The researcher who first discovered a species of nautilus 30 years ago has submitted stunning photos and videos to National Geographic’s website, documenting his discovery last year of another example of this elusive and fascinating species of nautiloid Allonautilus scrobiculatus. It is only the third time this species has ever been seen.
Nautilus pompilius (left) swimming next to a rare Allonautilus scrobiculatus (right) off of Ndrova Island in Papua New Guinea.
The researcher explains the thrill of discovery because this family of sea creatures is “one of the great survivors on Planet Earth: a living fossil.” Nautiloids have supposedly managed to survive for 530 million years, while many less fortunate kinds of creatures have died out.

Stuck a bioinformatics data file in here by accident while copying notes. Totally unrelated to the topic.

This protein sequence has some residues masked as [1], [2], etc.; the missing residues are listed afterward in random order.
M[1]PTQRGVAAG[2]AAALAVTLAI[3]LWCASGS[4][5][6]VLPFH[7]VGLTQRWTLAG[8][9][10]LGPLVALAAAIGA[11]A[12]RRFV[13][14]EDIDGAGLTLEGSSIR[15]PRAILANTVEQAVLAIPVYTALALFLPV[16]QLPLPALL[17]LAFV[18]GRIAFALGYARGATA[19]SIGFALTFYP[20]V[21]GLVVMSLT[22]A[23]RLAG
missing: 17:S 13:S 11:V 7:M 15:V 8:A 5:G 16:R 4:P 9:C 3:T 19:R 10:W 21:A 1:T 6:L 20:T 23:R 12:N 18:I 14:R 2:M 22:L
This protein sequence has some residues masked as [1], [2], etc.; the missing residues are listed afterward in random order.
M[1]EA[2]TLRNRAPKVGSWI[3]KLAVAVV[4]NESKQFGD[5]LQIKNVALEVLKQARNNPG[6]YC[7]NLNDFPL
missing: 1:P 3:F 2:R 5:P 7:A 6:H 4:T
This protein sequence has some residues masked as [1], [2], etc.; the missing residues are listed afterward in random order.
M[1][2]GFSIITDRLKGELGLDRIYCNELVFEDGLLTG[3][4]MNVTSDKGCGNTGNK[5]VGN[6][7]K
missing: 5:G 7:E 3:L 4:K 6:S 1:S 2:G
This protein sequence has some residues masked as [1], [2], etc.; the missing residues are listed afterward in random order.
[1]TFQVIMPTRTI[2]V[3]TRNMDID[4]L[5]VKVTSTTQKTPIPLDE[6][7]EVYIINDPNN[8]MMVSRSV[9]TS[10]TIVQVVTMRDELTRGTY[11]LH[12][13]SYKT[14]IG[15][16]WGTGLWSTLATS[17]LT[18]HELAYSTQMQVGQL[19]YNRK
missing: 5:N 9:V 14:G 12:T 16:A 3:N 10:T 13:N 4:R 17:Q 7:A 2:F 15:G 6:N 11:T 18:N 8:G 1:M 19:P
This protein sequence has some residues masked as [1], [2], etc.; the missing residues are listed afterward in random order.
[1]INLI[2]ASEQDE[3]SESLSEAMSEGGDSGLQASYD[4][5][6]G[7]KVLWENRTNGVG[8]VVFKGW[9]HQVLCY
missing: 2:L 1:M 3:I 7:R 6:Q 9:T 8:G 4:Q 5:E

Researchers are fascinated by living fossils because they can study animals that supposedly changed little over millions of years. Creation biologists don’t find the existence of living fossils so mysterious. No type of creature has been around for more than about six thousand years, so similarities between fossils and living animals aren’t surprising.